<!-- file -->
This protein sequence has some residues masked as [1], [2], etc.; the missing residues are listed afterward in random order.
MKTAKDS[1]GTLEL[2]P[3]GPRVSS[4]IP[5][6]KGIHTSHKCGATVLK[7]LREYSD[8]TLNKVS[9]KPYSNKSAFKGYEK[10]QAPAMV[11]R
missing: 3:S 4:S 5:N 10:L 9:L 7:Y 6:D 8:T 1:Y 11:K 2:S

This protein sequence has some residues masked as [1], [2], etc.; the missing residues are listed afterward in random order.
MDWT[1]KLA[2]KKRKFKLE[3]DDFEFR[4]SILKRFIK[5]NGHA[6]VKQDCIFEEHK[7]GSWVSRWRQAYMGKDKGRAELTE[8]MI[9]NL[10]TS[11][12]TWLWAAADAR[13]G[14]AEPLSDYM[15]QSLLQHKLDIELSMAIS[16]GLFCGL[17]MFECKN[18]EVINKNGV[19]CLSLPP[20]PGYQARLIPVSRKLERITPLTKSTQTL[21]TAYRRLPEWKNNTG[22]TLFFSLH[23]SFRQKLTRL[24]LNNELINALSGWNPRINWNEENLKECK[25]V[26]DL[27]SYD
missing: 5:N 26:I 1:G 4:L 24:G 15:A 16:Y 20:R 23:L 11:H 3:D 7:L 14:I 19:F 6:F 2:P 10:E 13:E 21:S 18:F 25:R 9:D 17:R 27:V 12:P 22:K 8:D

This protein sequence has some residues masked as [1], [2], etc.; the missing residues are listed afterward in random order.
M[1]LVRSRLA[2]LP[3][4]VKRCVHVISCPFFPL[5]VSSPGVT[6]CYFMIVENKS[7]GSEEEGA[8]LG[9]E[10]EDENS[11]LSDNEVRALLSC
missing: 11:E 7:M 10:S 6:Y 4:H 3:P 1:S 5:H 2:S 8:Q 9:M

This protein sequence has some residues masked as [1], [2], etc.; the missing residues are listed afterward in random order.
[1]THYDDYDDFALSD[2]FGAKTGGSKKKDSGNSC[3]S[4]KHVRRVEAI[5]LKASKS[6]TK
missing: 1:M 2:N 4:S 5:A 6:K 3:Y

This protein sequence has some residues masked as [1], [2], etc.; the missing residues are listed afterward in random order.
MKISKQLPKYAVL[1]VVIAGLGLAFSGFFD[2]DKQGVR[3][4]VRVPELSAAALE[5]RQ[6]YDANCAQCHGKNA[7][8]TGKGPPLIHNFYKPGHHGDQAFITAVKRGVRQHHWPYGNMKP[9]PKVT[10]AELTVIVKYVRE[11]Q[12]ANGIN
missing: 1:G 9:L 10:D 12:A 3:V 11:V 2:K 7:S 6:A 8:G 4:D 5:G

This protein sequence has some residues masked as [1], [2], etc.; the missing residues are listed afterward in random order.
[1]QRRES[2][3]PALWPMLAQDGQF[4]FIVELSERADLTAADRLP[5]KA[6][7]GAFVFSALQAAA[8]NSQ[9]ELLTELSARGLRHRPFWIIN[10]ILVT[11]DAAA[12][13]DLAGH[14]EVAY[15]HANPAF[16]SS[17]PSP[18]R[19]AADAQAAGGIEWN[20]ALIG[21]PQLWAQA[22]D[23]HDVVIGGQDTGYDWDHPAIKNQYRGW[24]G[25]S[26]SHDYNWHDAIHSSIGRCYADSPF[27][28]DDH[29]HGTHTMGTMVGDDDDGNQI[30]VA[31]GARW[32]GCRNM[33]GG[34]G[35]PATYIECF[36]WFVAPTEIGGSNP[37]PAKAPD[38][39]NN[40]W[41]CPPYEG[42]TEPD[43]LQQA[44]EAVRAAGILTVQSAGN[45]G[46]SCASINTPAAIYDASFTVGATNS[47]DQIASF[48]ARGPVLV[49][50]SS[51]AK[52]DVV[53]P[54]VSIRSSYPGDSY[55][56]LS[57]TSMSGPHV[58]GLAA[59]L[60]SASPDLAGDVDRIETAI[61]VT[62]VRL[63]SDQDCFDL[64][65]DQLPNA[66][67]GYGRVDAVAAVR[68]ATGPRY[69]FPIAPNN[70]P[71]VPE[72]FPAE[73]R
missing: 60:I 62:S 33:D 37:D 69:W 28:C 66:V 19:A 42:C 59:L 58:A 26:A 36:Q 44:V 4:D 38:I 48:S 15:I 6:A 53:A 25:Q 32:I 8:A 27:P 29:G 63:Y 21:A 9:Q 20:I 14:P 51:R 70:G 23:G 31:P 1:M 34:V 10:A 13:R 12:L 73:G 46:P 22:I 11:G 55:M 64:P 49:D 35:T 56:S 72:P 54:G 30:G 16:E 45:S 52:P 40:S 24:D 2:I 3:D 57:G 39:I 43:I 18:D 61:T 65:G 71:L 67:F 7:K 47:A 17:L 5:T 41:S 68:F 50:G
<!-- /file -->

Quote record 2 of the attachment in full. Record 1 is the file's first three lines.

This protein sequence has some residues masked as [1], [2], etc.; the missing residues are listed afterward in random order.
MDWT[1]KLA[2]KKRKFKLE[3]DDFEFR[4]SILKRFIK[5]NGHA[6]VKQDCIFEEHK[7]GSWVSRWRQAYMGKDKGRAELTE[8]MI[9]NL[10]TS[11][12]TWLWAAADAR[13]G[14]AEPLSDYM[15]QSLLQHKLDIELSMAIS[16]GLFCGL[17]MFECKN[18]EVINKNGV[19]CLSLPP[20]PGYQARLIPVSRKLERITPLTKSTQTL[21]TAYRRLPEWKNNTG[22]TLFFSLH[23]SFRQKLTRL[24]LNNELINALSGWNPRINWNEENLKECK[25]V[26]DL[27]SYD
missing: 5:N 26:I 1:G 4:L 24:G 15:A 16:Y 20:R 23:L 11:H 3:D 7:L 14:I 19:F 6:F 2:P 10:E 13:E 21:S 18:F 25:R 9:D 17:R 27:V 12:P 22:K 8:D